After breakfast we met outside the hotel with Lucas. The plan was for him to take us on a walking tour of the city. He certainly knows a lot about Lithuanian history and he did his best to tell us most of it in the two hour walk. He would have made an excellent auctioneer.
After the heat of the previous few days we were glad that the day started overcast and relatively cool, however it did not stay that way. Once the early clouds cleared, the temperature steadily climbed back up again. It is beginning to look like all the cool weather gear we jammed into our cases will never see the light of day.
Since our team is now complete, we also took the opportunity to don our new Ghostrider shirts. I have to admit that they were so bright that I am sure they would have been visible from the moon. I suspect some of the locals thought that we were in town for the gay pride celebrations. We certainly got noticed.
It was only after the tour was over that the unexpected event happened. A small group of us were walking down a small back street of the town. We were interrupted by a distinctive Aussie voice "Hello Ghostriders". We all looked around to see where the voice had come from. We saw a neatly dressed couple looking at us.
"We have been reading all about you", the man added. He then proceeded to prove that he knew who we were by telling us that we were here to ride from Vilnius to Tallinn. I must have looked confused as he then went on to explain exactly what had happened.
Apparently he had seen our brightly dressed walking peloton earlier in the morning. He had been so impressed by our magnificent physiques than he went home to look us up on the Internet. It was then just sheer chance that we happened to walk down the very street where he lived.
He explained that he had Lithuanian parents, but had spent most of his early life in Australia, before returning to Lithuania with his wife some twenty years ago. He still followed Australian football and returned home almost every year. After a long chat we parted company, marvelling at how the whole event had taken place.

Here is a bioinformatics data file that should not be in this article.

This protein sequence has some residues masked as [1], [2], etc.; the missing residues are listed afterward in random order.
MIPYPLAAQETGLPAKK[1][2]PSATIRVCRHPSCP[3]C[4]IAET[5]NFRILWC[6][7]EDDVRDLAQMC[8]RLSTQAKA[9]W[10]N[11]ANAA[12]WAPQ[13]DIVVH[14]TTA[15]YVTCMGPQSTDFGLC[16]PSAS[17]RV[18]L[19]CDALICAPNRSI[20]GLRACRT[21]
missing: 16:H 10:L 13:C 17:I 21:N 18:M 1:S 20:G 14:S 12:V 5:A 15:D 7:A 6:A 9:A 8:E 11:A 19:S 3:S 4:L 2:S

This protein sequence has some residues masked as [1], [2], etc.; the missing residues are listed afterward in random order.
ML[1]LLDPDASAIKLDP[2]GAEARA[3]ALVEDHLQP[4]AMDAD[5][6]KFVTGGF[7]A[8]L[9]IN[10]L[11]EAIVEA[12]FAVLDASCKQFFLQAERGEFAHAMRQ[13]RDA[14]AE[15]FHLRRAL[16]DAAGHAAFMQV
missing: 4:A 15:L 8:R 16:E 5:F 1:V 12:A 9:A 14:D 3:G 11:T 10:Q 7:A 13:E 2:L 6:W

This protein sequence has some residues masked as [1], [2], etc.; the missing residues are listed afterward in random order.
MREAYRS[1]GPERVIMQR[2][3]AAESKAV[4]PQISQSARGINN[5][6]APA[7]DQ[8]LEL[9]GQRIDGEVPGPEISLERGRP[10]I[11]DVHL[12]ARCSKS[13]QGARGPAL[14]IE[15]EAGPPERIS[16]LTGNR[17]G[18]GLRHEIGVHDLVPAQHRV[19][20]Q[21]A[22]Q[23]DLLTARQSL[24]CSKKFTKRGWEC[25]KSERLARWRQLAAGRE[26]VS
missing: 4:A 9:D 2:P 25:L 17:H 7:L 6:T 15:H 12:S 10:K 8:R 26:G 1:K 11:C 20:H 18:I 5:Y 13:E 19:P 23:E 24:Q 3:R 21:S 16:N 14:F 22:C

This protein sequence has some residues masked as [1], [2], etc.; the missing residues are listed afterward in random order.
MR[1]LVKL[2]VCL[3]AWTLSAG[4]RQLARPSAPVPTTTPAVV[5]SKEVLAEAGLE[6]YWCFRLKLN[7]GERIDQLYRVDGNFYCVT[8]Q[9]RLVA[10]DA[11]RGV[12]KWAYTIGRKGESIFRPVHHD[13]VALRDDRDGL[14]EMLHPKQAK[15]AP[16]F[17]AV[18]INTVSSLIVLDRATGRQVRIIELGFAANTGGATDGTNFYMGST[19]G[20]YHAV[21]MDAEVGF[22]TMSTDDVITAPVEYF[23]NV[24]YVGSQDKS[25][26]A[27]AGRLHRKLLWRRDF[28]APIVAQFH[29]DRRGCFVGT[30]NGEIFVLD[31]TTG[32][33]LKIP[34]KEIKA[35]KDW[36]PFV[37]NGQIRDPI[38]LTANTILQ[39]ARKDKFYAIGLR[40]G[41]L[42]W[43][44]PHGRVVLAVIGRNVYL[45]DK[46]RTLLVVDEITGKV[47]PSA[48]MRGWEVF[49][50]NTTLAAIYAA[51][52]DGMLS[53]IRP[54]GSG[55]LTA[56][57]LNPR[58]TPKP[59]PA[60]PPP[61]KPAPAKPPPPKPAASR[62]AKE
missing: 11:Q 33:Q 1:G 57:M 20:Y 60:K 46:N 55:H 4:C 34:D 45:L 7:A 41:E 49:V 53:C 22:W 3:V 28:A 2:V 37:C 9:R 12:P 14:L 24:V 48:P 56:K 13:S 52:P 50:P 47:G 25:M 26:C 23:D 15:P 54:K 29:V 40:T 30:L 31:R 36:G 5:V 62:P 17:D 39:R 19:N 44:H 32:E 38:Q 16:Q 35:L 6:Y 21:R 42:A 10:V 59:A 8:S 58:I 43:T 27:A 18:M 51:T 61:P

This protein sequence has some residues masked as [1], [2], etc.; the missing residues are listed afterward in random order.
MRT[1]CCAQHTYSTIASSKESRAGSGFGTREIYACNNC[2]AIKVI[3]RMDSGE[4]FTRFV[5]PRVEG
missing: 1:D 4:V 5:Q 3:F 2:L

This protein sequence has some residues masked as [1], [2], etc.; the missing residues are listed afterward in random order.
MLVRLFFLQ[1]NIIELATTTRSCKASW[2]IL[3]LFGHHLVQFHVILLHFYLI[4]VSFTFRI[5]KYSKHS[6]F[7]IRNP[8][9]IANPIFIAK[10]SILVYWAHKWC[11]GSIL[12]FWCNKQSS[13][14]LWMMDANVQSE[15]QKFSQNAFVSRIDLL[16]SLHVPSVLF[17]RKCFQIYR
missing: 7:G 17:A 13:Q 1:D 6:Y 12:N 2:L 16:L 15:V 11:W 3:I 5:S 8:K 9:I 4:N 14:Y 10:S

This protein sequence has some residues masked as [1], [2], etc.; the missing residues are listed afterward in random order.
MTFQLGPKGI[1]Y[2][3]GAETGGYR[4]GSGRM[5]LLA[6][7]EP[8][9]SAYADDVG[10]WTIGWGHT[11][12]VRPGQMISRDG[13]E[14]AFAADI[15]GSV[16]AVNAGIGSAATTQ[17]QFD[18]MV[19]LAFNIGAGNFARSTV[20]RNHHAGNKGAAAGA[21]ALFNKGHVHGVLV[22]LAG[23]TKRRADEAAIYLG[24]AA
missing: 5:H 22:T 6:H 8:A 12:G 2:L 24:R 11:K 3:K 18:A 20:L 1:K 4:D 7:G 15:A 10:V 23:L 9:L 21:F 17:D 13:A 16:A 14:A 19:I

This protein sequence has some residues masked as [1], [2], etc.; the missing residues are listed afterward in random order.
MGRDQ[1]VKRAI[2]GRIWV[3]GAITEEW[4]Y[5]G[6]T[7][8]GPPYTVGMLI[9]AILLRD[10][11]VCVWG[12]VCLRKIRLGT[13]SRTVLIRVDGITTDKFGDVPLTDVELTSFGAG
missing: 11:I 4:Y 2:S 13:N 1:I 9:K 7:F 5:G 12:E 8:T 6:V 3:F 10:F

Our group then dispersed around the city. I wandered rather aimlessly,sometimes stopping to watch the locals. At one point I spent some time watching three well dressed (and very competent) girls playing string classics on two violins and a cello. Another highlight.
By mid afternoon I was feeling hungry and noticed a French restaurant called the Cafe Montmartre. I went in and started to enjoy a lovely Coq au Vin. It was at that point that a disaster occurred. Somehow the gravy from my plate leapt across and deposited itself right down the front of my florescent Ghostriders shirt. And it was the first time I had worn it ! Oh the embarrassment, oh the shame.
I quickly finished the rest of the lunch and tried to walk back to the hotel with my hands held in front of shirt. With the colour of these shirts it is not as if you can quietly merge into the crowd. I might as well have had a siren and searchlight on me. It was not my finest hour.
Once back at the hotel the famous lines of Shakespeare's Macbeth came back to me ("Out damned spot") as I worked furiously to restore the shirt to its former glory. I almost succeeded - the spot has now been reduced to a level that would only be visible to someone with at least some eyesight. It's now hanging up to dry.
Tomorrow we will be saying goodbye to Vilnius. I am sure that our memories of this place will be very positive, but the adventure must continue. After all, we came to cycle and that is exactly what we will begin tomorrow.Read more
Question - Which key on the keyboard do you use the most often ?
Answer - the space bar of course
And why did I start with this strange question ? Because that is the key on my laptop that has decided to stop working. It means that I have to hit it two or three times every time I want to insert a space. I like to consider myself a very patient man (although those that know me might say otherwise), but this is really starting to $#@& me off.
In spite of the difficulty with the misbehaving space bar, I will do my best to keep up with this blog.
The day actually started quite poorly. The location of the Hotel Chmielna is in a precinct that is filled with a lot of youth hostels and guest houses. The people that stay in those sort of establishments are often more interested in getting drunk than learning anything about where they are. Apparently there was some sort of soccer match between Poland and the UK which attracted a horde of unruly supporters across for a drunken weekend in Warsaw. What followed would have made wonderful viewing on an episode of "Brits Behaving Badly".